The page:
Salvador Dalí, ‘Much Ado About Shakespeare II’, 1970, Phillips

Property Subject to Artist's Resale Right (see Conditions of Sale for further information)

All images: 17.4 x 12.4 cm (6 7/8 x 4 7/8 in.)
All sheets: 44.2 x 31.4 cm (17 3/8 x 12 3/8 in.)

All signed, annotated 'EA.' and consecutively numbered 1-16 in pencil on the front, further inscribed and signed 'Epreuve de notre collection' by Denise Rigal in pencil on the reverse (one of 25 artist's proofs, the edition was 250 on Japanese and 200 on BFK Rives papers), printed by Atelier Rigal, published by Editions Graphiques Internationales, Paris, all unframed.

Including: Henry IV, Henry V (a), Henry V (b), Henry VI, Henry VIII, The Taming of the Shrew, The Merry Wives of Windsor, Love's Labours Lost, Troilus and Cressida, Cymbeline, Two Gentlemen of Verona, Richard II, Richard III, Timon of Athens, King John, and All's Well That Ends Well

Ralf Michler and Lutz W. Löpsinger 390-405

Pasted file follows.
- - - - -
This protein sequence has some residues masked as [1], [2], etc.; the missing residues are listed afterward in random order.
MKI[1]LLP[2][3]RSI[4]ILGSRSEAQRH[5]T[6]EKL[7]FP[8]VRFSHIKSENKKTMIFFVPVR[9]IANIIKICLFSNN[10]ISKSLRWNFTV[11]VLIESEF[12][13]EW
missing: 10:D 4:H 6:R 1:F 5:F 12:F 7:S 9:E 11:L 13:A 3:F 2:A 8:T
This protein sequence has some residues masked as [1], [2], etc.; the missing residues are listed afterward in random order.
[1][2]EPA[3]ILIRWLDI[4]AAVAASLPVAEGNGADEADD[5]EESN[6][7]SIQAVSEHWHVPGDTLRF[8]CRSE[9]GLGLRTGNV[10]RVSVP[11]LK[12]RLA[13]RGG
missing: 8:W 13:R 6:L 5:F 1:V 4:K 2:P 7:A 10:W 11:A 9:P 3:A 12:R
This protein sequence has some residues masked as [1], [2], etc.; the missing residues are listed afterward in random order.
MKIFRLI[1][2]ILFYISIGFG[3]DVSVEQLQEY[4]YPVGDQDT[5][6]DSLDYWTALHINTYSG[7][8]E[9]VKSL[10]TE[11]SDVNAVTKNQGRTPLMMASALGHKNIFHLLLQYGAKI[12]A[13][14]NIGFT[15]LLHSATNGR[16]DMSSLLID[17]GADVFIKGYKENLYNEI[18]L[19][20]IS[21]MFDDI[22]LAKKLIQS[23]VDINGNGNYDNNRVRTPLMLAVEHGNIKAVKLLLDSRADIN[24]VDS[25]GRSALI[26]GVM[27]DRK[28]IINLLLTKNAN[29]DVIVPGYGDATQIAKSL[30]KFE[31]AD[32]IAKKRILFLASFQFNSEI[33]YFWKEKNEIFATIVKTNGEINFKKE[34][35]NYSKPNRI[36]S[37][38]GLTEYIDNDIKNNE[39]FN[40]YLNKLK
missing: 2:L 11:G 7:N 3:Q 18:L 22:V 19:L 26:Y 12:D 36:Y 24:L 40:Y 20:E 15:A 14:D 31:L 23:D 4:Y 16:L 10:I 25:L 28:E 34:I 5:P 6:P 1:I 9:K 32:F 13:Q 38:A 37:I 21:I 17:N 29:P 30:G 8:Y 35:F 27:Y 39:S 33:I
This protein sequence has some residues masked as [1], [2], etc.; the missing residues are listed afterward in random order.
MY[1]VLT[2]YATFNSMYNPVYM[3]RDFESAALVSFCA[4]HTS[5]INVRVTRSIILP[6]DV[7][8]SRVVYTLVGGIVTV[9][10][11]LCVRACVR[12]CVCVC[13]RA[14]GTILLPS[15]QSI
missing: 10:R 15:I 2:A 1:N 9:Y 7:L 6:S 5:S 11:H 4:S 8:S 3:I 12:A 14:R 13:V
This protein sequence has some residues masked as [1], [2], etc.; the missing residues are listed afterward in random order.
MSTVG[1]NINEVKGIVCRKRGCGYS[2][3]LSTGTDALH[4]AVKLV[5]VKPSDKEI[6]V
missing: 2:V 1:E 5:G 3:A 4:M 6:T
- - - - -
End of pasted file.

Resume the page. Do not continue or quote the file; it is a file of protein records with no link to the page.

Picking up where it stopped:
Atelier Rigal, Paris
Private Collection, France

About Salvador Dalí

Salvador Dalí was a leading proponent of Surrealism, the 20-century avant-garde movement that sought to release the creative potential of the unconscious through strange, dream-like imagery. “Surrealism is destructive, but it destroys only what it considers to be shackles limiting our vision,” he said. Dalí is specially credited with the innovation of “paranoia-criticism,” a philosophy of art making he defined as “irrational understanding based on the interpretive-critical association of delirious phenomena.” In addition to meticulously painting fantastic compositions, such as The Accommodations of Desire (1929) and the melting clocks in his famed The Persistence of Memory (1931), Dalí was a prolific writer and early filmmaker, and cultivated an eccentric public persona with his flamboyant mustache, pet ocelot, and outlandish behavior and quips. “Each morning when I awake, I experience again a supreme pleasure,” he once said. “That of being Salvador Dalí.”

Spanish, 1904-1989, Figueres, Spain